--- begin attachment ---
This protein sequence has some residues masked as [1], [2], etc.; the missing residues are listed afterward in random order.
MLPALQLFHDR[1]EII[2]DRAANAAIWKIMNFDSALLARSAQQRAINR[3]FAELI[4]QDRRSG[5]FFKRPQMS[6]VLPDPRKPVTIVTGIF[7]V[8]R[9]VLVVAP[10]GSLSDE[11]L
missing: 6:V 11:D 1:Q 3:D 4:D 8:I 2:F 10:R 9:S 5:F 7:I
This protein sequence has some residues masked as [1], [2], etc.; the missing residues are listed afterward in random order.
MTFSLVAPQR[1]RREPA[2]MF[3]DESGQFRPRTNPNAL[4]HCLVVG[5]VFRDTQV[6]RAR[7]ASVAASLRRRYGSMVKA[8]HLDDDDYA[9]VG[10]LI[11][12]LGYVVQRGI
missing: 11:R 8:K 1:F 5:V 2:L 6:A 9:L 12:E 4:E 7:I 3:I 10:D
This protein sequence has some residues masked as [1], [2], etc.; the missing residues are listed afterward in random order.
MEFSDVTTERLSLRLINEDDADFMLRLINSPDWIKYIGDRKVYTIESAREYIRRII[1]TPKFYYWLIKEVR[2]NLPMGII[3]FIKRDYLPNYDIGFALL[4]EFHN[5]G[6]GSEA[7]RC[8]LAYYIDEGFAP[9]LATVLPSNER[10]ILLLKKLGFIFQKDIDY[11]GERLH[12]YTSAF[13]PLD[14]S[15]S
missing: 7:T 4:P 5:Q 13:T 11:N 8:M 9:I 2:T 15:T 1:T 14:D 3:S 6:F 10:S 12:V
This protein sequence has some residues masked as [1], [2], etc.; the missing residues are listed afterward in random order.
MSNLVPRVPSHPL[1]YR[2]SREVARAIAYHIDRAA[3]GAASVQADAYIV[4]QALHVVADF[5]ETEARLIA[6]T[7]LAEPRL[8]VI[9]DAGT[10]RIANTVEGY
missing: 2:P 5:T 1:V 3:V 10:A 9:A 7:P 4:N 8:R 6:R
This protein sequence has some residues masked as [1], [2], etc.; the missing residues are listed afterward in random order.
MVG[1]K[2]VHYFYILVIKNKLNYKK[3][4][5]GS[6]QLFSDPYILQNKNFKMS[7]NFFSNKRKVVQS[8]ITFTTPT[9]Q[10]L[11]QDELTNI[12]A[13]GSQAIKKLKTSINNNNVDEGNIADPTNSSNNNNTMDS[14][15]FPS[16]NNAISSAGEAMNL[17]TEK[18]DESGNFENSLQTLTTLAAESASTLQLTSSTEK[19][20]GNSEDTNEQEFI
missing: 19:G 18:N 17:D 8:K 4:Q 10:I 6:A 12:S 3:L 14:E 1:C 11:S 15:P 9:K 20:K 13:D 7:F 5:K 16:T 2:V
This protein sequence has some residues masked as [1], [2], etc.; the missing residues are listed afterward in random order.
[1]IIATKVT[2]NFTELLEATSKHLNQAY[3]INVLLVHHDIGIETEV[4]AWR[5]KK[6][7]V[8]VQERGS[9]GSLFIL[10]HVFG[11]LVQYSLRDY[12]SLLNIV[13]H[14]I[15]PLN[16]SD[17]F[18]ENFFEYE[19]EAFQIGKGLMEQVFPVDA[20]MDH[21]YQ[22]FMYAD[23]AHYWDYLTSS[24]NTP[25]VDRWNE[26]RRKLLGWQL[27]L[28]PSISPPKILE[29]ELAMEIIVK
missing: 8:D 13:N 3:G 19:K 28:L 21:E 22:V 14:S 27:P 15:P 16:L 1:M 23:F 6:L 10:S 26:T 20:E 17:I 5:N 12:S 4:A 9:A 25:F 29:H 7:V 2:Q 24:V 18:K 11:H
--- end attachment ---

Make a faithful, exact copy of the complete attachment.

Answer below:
This protein sequence has some residues masked as [1], [2], etc.; the missing residues are listed afterward in random order.
MLPALQLFHDR[1]EII[2]DRAANAAIWKIMNFDSALLARSAQQRAINR[3]FAELI[4]QDRRSG[5]FFKRPQMS[6]VLPDPRKPVTIVTGIF[7]V[8]R[9]VLVVAP[10]GSLSDE[11]L
missing: 6:V 11:D 1:Q 3:D 4:D 8:I 2:F 10:R 9:S 5:F 7:I
This protein sequence has some residues masked as [1], [2], etc.; the missing residues are listed afterward in random order.
MTFSLVAPQR[1]RREPA[2]MF[3]DESGQFRPRTNPNAL[4]HCLVVG[5]VFRDTQV[6]RAR[7]ASVAASLRRRYGSMVKA[8]HLDDDDYA[9]VG[10]LI[11][12]LGYVVQRGI
missing: 11:R 8:K 1:F 5:V 2:L 6:A 9:L 12:E 4:E 7:I 3:I 10:D
This protein sequence has some residues masked as [1], [2], etc.; the missing residues are listed afterward in random order.
MEFSDVTTERLSLRLINEDDADFMLRLINSPDWIKYIGDRKVYTIESAREYIRRII[1]TPKFYYWLIKEVR[2]NLPMGII[3]FIKRDYLPNYDIGFALL[4]EFHN[5]G[6]GSEA[7]RC[8]LAYYIDEGFAP[9]LATVLPSNER[10]ILLLKKLGFIFQKDIDY[11]GERLH[12]YTSAF[13]PLD[14]S[15]S
missing: 7:T 4:P 5:Q 13:T 11:N 8:M 9:I 2:T 15:T 1:T 14:D 3:S 6:F 10:S 12:V
This protein sequence has some residues masked as [1], [2], etc.; the missing residues are listed afterward in random order.
MSNLVPRVPSHPL[1]YR[2]SREVARAIAYHIDRAA[3]GAASVQADAYIV[4]QALHVVADF[5]ETEARLIA[6]T[7]LAEPRL[8]VI[9]DAGT[10]RIANTVEGY
missing: 2:P 5:T 1:V 3:V 10:A 9:A 7:P 4:N 8:R 6:R
This protein sequence has some residues masked as [1], [2], etc.; the missing residues are listed afterward in random order.
MVG[1]K[2]VHYFYILVIKNKLNYKK[3][4][5]GS[6]QLFSDPYILQNKNFKMS[7]NFFSNKRKVVQS[8]ITFTTPT[9]Q[10]L[11]QDELTNI[12]A[13]GSQAIKKLKTSINNNNVDEGNIADPTNSSNNNNTMDS[14][15]FPS[16]NNAISSAGEAMNL[17]TEK[18]DESGNFENSLQTLTTLAAESASTLQLTSSTEK[19][20]GNSEDTNEQEFI
missing: 19:G 18:N 17:D 8:K 4:Q 10:I 6:A 12:S 3:L 14:E 1:C 11:S 15:P 9:K 20:K 13:D 7:F 5:K 16:T 2:V
This protein sequence has some residues masked as [1], [2], etc.; the missing residues are listed afterward in random order.
[1]IIATKVT[2]NFTELLEATSKHLNQAY[3]INVLLVHHDIGIETEV[4]AWR[5]KK[6][7]V[8]VQERGS[9]GSLFIL[10]HVFG[11]LVQYSLRDY[12]SLLNIV[13]H[14]I[15]PLN[16]SD[17]F[18]ENFFEYE[19]EAFQIGKGLMEQVFPVDA[20]MDH[21]YQ[22]FMYAD[23]AHYWDYLTSS[24]NTP[25]VDRWNE[26]RRKLLGWQL[27]L[28]PSISPPKILE[29]ELAMEIIVK
missing: 8:D 13:N 3:G 19:K 28:L 21:E 22:V 14:S 27:P 15:P 16:L 1:M 23:F 6:L 10:S 26:T 20:E 17:I 5:N 12:S 4:A 9:A 25:F 29:H 7:V 2:Q 24:V 18:K 11:H